Peck himself lived a lot of his life struggling financially. He says he made the choice to never compromise his art in order to just to earn a living. This unwavering focus, he says, had a lot to do with growing up under a dictatorship in Haiti where there was no opportunity to think of accumulating wealth, buying a big house, or owning a car because all that could be so easily taken away.

Click here to listen to Raoul Peck's interview on YouTube.

Hulton Archive/Getty Images

The Outshot: Curtis Mayfield

And finally, on the Outshot, soul musician and "Superfly" singer/songwriter Curtis Mayfield blended gospel, and black power on "Curtis," one of his most underrated records.

Click here to listen to Jesse's Outshot on YouTube.

Bullseye with Jesse Thorn: Laurie Metcalf, Kristen Anderson-Lopez and Robert Lopez

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Show: 
Bullseye
Guests: 
Laurie Metcalf
Guests: 
Kristen Anderson-Lopez
Guests: 
Robert Lopez

New to Bullseye? Subscribe to our podcast in Apple Podcasts or with your favorite podcatcher to make sure you automatically get the newest episode every week.

Photo: Dan MacMedan/Getty Images

First time Academy Award nominee Laurie Metcalf on her long career in theatre and television

You probably know Laurie Metcalf from her role as Roseanne's sister, Jackie, in the TV Sitcom Roseanne. Over the course of nine seasons, Laurie's portrayal of Jackie was warm and kind-hearted but a tad bit neurotic and always on edge. Laurie won two Emmys for that role on Roseanne. Before her career in television Laurie got her start in theater as a founding member of the legendary Steppenwolf Theater Company in Chicago. At the Steppenwolf she worked with the likes of John Malkovich, Terry Kinney and Gary Sinise.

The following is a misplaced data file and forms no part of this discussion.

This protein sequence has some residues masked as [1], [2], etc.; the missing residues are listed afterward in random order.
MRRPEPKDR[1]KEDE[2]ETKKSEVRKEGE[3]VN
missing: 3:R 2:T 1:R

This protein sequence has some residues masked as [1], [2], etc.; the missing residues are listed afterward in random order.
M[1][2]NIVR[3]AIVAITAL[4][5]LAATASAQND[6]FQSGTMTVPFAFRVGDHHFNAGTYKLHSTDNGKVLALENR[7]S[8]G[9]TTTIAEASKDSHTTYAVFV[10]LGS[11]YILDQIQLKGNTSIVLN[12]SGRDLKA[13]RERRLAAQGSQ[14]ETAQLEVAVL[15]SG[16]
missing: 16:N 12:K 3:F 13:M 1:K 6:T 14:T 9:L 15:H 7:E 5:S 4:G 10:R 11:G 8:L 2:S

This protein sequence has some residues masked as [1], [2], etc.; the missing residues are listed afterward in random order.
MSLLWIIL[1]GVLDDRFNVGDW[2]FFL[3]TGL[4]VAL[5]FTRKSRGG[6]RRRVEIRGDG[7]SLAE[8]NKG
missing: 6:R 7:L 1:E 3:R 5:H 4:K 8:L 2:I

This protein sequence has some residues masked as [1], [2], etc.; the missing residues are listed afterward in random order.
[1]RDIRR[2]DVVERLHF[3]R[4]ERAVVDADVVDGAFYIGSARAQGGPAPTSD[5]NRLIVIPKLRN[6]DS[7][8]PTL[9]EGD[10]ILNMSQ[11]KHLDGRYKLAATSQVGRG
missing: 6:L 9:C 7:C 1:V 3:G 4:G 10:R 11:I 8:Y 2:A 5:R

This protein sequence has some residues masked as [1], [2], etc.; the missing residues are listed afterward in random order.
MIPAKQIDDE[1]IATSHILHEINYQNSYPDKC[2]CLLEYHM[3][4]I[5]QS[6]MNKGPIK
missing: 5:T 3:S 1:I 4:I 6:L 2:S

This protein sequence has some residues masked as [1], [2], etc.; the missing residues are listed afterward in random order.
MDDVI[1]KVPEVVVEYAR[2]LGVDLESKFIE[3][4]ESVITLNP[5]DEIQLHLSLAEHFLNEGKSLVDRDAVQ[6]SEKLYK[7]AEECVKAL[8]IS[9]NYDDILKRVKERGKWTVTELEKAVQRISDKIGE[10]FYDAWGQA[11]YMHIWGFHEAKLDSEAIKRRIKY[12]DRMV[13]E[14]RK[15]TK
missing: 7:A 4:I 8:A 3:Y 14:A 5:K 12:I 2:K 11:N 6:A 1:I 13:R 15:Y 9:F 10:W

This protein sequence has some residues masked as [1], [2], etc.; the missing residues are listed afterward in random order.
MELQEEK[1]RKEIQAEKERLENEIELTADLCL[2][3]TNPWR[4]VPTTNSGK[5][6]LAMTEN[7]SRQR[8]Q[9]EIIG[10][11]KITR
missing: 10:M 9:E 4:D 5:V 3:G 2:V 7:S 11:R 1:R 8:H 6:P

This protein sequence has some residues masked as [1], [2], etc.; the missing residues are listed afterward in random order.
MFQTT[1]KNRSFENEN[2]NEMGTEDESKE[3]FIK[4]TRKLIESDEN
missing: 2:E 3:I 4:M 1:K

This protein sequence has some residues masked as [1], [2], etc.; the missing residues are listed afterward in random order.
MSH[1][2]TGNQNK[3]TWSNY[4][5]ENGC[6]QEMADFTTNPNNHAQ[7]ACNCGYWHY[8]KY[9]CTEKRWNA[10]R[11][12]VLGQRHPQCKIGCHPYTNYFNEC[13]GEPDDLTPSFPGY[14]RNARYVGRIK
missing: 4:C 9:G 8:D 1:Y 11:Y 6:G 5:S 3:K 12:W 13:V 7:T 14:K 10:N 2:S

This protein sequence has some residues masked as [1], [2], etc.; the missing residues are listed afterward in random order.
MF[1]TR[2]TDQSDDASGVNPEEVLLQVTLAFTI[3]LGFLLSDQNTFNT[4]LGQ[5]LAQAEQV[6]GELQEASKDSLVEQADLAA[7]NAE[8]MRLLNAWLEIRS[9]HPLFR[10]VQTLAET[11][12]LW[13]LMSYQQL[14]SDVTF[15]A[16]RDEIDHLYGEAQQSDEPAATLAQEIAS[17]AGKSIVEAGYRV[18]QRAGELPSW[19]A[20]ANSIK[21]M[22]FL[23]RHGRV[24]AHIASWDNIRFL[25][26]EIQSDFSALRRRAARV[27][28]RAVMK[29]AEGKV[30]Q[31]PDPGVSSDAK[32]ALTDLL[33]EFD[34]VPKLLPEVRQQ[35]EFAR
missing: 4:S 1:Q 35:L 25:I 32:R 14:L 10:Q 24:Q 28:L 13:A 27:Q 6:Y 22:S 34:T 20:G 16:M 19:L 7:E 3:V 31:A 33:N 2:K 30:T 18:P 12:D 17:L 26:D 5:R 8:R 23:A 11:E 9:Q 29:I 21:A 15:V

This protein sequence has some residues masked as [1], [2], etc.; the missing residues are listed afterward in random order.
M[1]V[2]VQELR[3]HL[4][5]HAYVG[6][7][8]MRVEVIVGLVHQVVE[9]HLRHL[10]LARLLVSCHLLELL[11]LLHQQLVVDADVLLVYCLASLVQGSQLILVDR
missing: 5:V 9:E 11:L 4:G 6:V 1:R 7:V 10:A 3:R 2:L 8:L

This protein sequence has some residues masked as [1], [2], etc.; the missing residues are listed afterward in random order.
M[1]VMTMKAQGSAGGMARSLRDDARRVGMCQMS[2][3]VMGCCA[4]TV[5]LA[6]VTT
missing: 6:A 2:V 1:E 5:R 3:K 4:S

This year, she's up for the best supporting actress Oscar for her role in Lady Bird. It's her first ever nomination for an Oscar. In Lady Bird she plays Marion McPherson, the mother of Christine "Lady Bird" McPherson. The McPhersons live in Sacramento and the whole movie is set in 2002. It's almost like a period piece from the Bush years. As "Lady Bird" approaches the end of her high school career their relationship is tested. The film examines their mother-daughter dynamic in a very realistic way -- it's messy, it's complicated, but there's also a lot of motherly love involved even if Marion doesn't exactly show it.